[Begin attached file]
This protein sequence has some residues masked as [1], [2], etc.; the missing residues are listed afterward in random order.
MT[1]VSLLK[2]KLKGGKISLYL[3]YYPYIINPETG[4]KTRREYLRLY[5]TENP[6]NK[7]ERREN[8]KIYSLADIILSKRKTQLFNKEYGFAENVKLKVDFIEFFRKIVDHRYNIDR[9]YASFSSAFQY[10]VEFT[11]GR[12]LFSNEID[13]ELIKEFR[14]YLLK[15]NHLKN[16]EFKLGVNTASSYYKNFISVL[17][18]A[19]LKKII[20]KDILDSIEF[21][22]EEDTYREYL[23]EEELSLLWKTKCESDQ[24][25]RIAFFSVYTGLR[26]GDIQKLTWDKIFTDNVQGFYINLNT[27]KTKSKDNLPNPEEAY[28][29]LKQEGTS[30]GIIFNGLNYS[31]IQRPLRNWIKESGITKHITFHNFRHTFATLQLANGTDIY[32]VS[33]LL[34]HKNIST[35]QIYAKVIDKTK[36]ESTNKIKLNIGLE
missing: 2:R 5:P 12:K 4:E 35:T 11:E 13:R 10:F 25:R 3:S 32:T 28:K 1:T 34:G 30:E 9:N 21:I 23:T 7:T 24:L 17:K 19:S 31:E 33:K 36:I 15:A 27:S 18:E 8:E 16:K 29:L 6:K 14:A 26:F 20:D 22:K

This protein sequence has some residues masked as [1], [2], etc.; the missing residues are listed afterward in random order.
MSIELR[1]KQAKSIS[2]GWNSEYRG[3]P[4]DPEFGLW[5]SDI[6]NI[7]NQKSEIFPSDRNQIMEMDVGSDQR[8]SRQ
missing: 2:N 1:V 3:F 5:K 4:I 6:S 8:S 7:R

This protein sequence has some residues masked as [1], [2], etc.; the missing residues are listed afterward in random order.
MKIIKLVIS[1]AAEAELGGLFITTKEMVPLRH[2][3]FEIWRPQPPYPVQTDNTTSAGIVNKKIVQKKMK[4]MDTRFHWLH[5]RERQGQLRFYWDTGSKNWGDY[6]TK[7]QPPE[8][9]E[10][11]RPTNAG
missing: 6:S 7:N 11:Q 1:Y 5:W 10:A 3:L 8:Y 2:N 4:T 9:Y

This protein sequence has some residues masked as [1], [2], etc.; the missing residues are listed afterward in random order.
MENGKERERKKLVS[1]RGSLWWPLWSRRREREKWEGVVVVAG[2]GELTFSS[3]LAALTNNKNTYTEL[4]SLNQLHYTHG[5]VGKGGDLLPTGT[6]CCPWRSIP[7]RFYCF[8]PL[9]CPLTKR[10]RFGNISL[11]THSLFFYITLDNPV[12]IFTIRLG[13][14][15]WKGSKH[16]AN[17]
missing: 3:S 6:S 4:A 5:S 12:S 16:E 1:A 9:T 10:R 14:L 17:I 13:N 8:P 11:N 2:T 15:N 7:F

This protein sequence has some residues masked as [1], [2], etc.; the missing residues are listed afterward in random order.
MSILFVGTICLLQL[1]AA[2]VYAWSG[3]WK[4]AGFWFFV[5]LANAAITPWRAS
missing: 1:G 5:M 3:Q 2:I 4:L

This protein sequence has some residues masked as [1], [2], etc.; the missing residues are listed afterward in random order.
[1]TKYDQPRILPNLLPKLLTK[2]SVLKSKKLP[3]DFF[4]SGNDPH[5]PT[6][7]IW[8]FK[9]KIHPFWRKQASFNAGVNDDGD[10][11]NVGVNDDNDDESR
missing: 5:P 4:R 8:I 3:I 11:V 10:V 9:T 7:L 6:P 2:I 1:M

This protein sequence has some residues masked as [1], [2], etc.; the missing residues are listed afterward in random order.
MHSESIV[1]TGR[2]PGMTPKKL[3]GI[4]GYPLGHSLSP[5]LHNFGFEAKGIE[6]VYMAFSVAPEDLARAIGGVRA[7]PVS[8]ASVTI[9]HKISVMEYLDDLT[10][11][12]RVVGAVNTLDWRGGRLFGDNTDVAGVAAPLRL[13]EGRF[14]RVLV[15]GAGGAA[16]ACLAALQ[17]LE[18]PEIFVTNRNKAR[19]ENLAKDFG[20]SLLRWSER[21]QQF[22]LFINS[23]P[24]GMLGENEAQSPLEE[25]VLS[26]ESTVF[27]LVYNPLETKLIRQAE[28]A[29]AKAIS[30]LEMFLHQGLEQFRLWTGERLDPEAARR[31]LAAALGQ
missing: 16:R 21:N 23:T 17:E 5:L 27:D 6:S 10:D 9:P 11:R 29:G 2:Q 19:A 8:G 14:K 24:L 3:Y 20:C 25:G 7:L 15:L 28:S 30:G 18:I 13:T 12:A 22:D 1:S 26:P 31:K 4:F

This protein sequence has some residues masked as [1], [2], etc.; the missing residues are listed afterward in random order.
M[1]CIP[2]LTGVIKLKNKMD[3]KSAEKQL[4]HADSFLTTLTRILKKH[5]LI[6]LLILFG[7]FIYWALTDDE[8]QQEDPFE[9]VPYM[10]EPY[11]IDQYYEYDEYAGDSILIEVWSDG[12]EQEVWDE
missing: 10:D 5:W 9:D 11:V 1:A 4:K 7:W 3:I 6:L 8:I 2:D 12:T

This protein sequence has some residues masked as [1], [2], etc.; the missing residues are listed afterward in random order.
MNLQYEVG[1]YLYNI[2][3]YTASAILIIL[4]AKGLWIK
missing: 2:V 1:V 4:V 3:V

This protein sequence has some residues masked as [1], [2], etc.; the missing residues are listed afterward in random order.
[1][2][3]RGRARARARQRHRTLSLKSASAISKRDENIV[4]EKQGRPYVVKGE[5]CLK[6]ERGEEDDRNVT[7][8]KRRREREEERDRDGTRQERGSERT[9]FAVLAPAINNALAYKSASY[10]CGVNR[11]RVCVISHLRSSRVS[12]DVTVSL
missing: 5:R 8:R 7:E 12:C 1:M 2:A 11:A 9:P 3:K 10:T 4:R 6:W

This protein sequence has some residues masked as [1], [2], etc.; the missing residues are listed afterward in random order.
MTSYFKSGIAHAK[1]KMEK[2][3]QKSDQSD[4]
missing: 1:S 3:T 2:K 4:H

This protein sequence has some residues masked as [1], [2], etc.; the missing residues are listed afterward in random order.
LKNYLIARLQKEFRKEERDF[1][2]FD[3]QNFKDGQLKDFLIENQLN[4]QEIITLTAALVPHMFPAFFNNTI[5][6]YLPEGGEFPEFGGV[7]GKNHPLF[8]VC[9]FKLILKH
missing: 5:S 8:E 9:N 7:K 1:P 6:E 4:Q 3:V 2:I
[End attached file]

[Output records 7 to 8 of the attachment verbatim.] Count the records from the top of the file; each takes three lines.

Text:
This protein sequence has some residues masked as [1], [2], etc.; the missing residues are listed afterward in random order.
MHSESIV[1]TGR[2]PGMTPKKL[3]GI[4]GYPLGHSLSP[5]LHNFGFEAKGIE[6]VYMAFSVAPEDLARAIGGVRA[7]PVS[8]ASVTI[9]HKISVMEYLDDLT[10][11][12]RVVGAVNTLDWRGGRLFGDNTDVAGVAAPLRL[13]EGRF[14]RVLV[15]GAGGAA[16]ACLAALQ[17]LE[18]PEIFVTNRNKAR[19]ENLAKDFG[20]SLLRWSER[21]QQF[22]LFINS[23]P[24]GMLGENEAQSPLEE[25]VLS[26]ESTVF[27]LVYNPLETKLIRQAE[28]A[29]AKAIS[30]LEMFLHQGLEQFRLWTGERLDPEAARR[31]LAAALGQ
missing: 16:R 21:N 23:T 17:E 5:L 27:D 6:S 10:D 9:P 11:R 29:G 2:Q 19:A 8:G 14:K 24:L 3:Y 20:C 25:G 7:L 15:L 28:S 30:G 18:I 13:T 12:A 22:D 1:S 26:P 31:K 4:F

This protein sequence has some residues masked as [1], [2], etc.; the missing residues are listed afterward in random order.
M[1]CIP[2]LTGVIKLKNKMD[3]KSAEKQL[4]HADSFLTTLTRILKKH[5]LI[6]LLILFG[7]FIYWALTDDE[8]QQEDPFE[9]VPYM[10]EPY[11]IDQYYEYDEYAGDSILIEVWSDG[12]EQEVWDE
missing: 10:D 5:W 9:D 11:V 1:A 4:K 7:W 3:I 6:L 8:I 2:D 12:T